About Shannon Coyner

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So far Shannon Coyner has created 38 blog entries.

Embracing Mistakes

Anytime we are learning a new skill we are likely to make mistakes. Making a mistake is a very valuable part of the learning process. Unfortunately, society has taught us that making mistakes is a bad thing. It is not uncommon for a person to feel embarrassed, ashamed or stupid because they made a mistake. The idea that we will be perfect and never make a mistake is absurd. Often the fear of making a mistake will deter a person from trying new things. Now consider how we treat dogs when they make a mistake when they are learning? […]

By |2018-09-20T16:42:15+00:00September 20th, 2018|Blog of the Month|0 Comments

Fast is Slow – Slow is Fast

Recently I came across this phase “Fast is Slow and Slow is Fast” and I was not really sure what it meant until I found myself saying it to my agility students.  We were working on a new skill and one of my students was racing through the exercise and his dog kept making mistakes.  I had him slow down so they dog had time to think and the dog did the exercise perfectly.  Suddenly I understood “Fast is Slow and Slow is Fast”.  I realized that it was similar to “Slow and steady wins the race”.  When I explained my newly learned phrase to my class, we all laughed but soon it became a common theme when the dogs made a mistake. […]

By |2018-08-23T18:52:08+00:00August 23rd, 2018|Blog of the Month|0 Comments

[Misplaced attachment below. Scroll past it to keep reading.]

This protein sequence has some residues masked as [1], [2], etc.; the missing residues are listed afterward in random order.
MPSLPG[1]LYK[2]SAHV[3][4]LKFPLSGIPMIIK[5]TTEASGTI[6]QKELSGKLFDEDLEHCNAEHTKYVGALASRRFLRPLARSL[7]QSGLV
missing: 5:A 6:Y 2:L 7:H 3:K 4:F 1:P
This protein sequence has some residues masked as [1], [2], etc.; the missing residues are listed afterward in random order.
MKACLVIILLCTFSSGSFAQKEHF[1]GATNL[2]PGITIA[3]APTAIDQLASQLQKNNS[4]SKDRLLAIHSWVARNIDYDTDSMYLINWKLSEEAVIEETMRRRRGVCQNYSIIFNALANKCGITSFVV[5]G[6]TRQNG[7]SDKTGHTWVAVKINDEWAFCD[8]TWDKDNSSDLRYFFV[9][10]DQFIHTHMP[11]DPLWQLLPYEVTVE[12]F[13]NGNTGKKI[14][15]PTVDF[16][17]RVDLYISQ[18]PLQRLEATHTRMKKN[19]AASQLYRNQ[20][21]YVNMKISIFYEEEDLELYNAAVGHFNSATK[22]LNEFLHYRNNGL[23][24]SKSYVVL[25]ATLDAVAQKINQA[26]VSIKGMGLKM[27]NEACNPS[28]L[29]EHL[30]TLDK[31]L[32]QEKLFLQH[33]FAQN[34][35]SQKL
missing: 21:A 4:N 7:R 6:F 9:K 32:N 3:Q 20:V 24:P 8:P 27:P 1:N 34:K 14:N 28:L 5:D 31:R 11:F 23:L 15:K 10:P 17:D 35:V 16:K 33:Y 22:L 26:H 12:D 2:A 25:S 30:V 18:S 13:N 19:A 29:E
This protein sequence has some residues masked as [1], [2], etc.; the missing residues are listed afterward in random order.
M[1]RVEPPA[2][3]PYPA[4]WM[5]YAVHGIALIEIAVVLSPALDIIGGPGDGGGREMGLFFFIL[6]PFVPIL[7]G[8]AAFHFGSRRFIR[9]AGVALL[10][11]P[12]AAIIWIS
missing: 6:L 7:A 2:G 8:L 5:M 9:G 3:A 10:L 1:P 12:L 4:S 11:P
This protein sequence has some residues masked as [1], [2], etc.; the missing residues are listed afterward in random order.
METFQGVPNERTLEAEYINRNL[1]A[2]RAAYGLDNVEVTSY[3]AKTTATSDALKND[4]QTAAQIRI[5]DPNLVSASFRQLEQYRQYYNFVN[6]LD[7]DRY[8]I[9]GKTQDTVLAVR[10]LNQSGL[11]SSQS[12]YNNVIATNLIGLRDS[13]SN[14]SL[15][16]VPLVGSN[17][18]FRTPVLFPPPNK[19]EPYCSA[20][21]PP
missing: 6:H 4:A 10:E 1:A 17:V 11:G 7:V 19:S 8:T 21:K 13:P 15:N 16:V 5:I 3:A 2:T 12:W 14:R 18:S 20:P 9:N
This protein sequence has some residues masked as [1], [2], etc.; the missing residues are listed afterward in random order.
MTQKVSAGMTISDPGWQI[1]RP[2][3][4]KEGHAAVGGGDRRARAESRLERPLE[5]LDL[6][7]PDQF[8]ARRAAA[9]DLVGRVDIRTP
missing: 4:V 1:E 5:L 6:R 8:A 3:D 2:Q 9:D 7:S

Helping Your Dog Who is Afraid of Sounds

July can be a very difficult month for many dogs.  The 4th of July is a festive day for people but it can be terrifying for dogs.  In many cases the loud booms begin a week before the holiday and continue days after.  For dogs that are afraid of fireworks, the two weeks around the 4th can be extremely traumatic.  However, fireworks are not the only sounds that frighten dogs.  Any loud or strange sound can cause anxiety in a dog.  My Jack Russell, Scout, is afraid of the house fire alarm.  Although it does not go off often, even the chirp that indicates the battery is low will send her into a panic.  Dogs can be afraid of any sound, but it’s usually the loud sudden sounds that will worry dogs.  Some examples include garbage trucks, a pot crashing on the ground, a vacuum or lawn mower. […]

By |2018-07-29T02:26:32+00:00June 12th, 2018|Blog of the Month|0 Comments

Why is My Dog So Anxious?

Every day I work with dogs that are anxious. Sometimes they come in because their people think they are “aggressive”, “stubborn”, or “shy” when they are anxious or afraid. Just like people, all animals will go into “survival mode” when they are anxious or afraid. The main three ways that a “survival mode” is exhibited is with fight, flight or freeze. When a dog is responding to fear with “fight” they may be labeled aggressive (they will often bark, growl, lunge or bite). If a dog responds with “flight” they run away and are often labeled escape artists, or they pull on leash. Dogs that “freeze” are typically called stubborn or stupid.. […]

By |2018-06-06T15:32:41+00:00June 6th, 2018|Blog of the Month|0 Comments

Unrealistic Expectations